What it’s like to be legally an adult

Everyone has an image in their head of what they will be like at 18. They often imagine themselves moving away from their parents. Or, they imagine themselves staying with their parents and focusing on college. Some have no idea what they want to do, so they decide to stay addicted until they figure it out. Either way, there are a lot of expectations versus reality when it comes to being an adult. If you choose to move at 18, you get your freedom. But you also get bills, taxes, responsibilities, and pressures to keep food on your table. If you live with your parents, there’s pressure from college, whether you want to vote or live up to your parents’ expectations.

Adulthood can be tough, but almost everyone gets used to it eventually. Adulthood is like high school in a way. It’s hard at first, but you eventually find your rhythm. Eventually you find a system to track your bills, track your education and work. But there is also shopping, keeping your house clean, keeping your pets alive, etc. etc etc All the things you used to find useless at home suddenly become useful information.

Even the smallest things become huge. The new vacuum cleaner you have. Your Netflix has become cheaper. You have a coupon for the restaurant you always wanted to go to. Your mother buys you dinner or gas when the money is short. The little things start to become important. And you realize that education will be very helpful in the future because most people don’t want to continue working in fast food all their lives.

Either way you are facing adulthood, you just need to think about how you would like to live your life. But also stay a bit in survival mode with a limited budget.

10 days later

I turned 18 on September 30, 2019. Ever since I was 15, I knew I wanted to move our right into adulthood. And I made it possible. I saved money for a very long time. I shopped second hand for kitchen essentials. I started packing my bags at the beginning of the summer. I was so ready to move out of my parents’ house. In September, a few days before I turned 18, I met this couple who had rented out a room. I interviewed them and was accepted for the room. 10 days after I turned 18, I moved into my new home. I was beyond the reach of my parents. I could make my own decisions. I was still in high school, but it was an easy semester. I worked full time. I paid my bills on time. I was directing it.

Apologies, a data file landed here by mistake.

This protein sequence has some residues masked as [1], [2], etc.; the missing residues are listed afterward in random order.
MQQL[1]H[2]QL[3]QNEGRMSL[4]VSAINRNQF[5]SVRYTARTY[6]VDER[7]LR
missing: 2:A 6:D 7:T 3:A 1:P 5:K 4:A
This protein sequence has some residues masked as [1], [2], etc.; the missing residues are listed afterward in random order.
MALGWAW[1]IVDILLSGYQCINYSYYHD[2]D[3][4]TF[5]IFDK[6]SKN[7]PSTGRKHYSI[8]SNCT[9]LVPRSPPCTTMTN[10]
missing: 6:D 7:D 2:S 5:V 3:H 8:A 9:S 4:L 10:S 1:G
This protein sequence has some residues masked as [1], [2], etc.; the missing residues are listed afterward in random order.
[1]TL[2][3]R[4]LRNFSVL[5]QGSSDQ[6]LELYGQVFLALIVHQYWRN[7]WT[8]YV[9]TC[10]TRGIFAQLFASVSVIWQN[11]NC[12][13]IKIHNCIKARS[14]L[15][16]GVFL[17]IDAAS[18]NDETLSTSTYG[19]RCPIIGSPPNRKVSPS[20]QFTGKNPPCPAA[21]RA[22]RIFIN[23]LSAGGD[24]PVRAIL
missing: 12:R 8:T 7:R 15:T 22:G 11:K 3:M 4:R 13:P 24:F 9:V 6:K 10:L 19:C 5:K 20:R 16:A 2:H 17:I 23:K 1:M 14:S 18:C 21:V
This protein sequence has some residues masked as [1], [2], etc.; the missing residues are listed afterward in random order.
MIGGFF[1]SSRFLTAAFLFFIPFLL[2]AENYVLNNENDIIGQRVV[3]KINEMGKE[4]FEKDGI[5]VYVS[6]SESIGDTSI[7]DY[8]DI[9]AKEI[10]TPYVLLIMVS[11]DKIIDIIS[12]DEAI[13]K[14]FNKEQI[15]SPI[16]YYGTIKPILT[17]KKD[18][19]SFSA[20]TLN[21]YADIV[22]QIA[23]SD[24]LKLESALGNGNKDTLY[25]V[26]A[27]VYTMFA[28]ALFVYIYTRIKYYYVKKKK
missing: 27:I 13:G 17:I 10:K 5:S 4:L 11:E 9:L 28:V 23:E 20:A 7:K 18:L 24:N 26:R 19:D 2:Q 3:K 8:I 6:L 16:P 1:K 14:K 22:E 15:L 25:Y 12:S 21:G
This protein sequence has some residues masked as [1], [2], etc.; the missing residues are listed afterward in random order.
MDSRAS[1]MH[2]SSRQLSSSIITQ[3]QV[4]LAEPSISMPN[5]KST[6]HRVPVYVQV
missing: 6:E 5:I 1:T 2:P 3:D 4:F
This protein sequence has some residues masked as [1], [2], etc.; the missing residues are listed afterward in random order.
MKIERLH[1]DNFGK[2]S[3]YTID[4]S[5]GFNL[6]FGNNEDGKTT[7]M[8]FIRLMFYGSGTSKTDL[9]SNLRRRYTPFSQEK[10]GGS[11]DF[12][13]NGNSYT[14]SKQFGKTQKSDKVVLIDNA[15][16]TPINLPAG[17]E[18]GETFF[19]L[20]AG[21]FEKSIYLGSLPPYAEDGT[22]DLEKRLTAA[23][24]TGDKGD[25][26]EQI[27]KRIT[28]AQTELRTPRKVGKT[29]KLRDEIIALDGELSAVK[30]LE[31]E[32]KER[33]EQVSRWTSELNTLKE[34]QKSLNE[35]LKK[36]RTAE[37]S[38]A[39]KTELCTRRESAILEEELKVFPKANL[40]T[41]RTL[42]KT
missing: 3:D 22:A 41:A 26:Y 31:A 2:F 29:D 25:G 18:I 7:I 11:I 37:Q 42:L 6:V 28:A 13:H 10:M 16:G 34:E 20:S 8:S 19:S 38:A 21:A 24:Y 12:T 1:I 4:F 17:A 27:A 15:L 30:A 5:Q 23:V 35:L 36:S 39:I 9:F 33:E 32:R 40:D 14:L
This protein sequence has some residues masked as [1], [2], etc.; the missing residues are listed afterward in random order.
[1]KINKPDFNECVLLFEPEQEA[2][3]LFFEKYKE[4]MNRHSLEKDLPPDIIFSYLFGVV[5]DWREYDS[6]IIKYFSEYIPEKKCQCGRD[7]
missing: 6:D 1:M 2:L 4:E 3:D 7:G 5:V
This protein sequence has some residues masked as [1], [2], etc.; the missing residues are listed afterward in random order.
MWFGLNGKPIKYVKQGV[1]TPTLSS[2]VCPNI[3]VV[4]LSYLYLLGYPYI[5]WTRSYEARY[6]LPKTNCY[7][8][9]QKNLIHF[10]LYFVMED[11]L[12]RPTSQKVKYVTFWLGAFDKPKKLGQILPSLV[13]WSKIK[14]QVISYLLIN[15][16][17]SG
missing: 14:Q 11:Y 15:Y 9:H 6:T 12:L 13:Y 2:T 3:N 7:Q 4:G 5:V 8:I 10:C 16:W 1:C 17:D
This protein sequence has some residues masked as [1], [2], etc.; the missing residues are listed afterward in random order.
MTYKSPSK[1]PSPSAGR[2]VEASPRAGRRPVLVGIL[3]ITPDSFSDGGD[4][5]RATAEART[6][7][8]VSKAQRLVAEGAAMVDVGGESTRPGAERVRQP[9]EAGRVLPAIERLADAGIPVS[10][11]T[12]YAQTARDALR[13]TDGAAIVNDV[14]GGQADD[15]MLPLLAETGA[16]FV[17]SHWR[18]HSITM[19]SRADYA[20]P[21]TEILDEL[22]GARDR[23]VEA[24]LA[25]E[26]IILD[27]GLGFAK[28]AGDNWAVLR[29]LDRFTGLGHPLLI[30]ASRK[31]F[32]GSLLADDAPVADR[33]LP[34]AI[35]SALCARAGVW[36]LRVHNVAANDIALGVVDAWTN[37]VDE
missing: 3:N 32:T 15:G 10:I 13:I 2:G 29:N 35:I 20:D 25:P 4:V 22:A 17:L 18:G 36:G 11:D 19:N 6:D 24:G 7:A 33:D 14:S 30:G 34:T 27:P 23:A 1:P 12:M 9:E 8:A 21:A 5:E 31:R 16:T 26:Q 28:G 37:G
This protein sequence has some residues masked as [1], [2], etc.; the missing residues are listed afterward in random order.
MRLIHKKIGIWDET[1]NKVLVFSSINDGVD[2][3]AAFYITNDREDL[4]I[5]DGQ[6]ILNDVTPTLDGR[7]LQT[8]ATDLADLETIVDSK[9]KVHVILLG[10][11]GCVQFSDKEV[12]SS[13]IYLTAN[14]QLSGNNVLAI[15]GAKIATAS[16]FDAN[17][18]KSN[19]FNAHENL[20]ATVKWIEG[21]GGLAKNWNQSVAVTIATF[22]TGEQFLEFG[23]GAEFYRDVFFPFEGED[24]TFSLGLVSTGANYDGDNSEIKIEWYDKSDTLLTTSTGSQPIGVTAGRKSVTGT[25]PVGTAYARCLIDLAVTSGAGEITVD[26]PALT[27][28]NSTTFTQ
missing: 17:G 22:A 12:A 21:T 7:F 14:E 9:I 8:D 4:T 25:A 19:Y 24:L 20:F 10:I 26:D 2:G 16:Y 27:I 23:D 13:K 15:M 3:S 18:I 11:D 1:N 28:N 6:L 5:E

But, as I escaped the stress of being with my parents, I gained the stress of being an adult. Suddenly there was the pressure of real deadlines. There was the threat of losing my apartment if I didn’t pay my rent on time. I was paying for a Hulu subscription. I had to pay my share for prescriptions and doctor’s appointments. There were pressures to vote a certain way. I suddenly had to remember to do my laundry and clean up. I had to prepare or buy all my food. I had to make my appointments myself. Pay your credit card bills on time. etc., etc., etc.

In fact, I faced the most stress in early adulthood. I lost my job and had to scramble to find a new one. I was late on paying rent. I faced eviction. But eventually I found a new job and managed to pay my rent. I was then able to concentrate on the last part of my school and on my work. I was able to focus on my needs and my sleep schedule. Everything ended up working out for the best.

You have routines, whether conscious or subconscious. The most common routine is that of your school. You end up creating a routine for yourself as an adult. You determine when payments are due. You make a time slot for school. You devote time to your hygiene and your free time. And you also try to sleep more than 6 hours. But we quickly get to the heart of the matter.

There are more bills than people realize. Me personally, I have Hulu, CBS All Access, car insurance, phone, rent, gas, and a credit card that I pay monthly. But you also have medical bills, prescriptions, car repairs/maintenance, food, clothes, hygiene products, etc. And you have to find some sort of budget with your income so you don’t get into debt. You should also prioritize your bills from most important to least important. It’s a process, but you’ll get there.

It’s hard, but good

Everyone is afraid of the unknown. And adulthood is one of the biggest unknowns. Although adulthood can be difficult and stressful at times, it is one of the greatest rights of passage. The moment you take your last box out of your nursery. The moment you drive to your college dorm or apartment. Your first late bill. Your first vote. Your first all-nighter for school. Your first double shift. Your first nap in weeks. This is the fifth time you’ve eaten ramen this week.

It’s all part of the adult process. And all that work now will only create a better future later. Like getting your degree. Or finally have enough saved to buy a house. Wedding. Kids. Your first drink. Your first road trip.

You have to go through all the stages before you can feel complete in your life. And turning 18 and officially being an adult is just the beginning.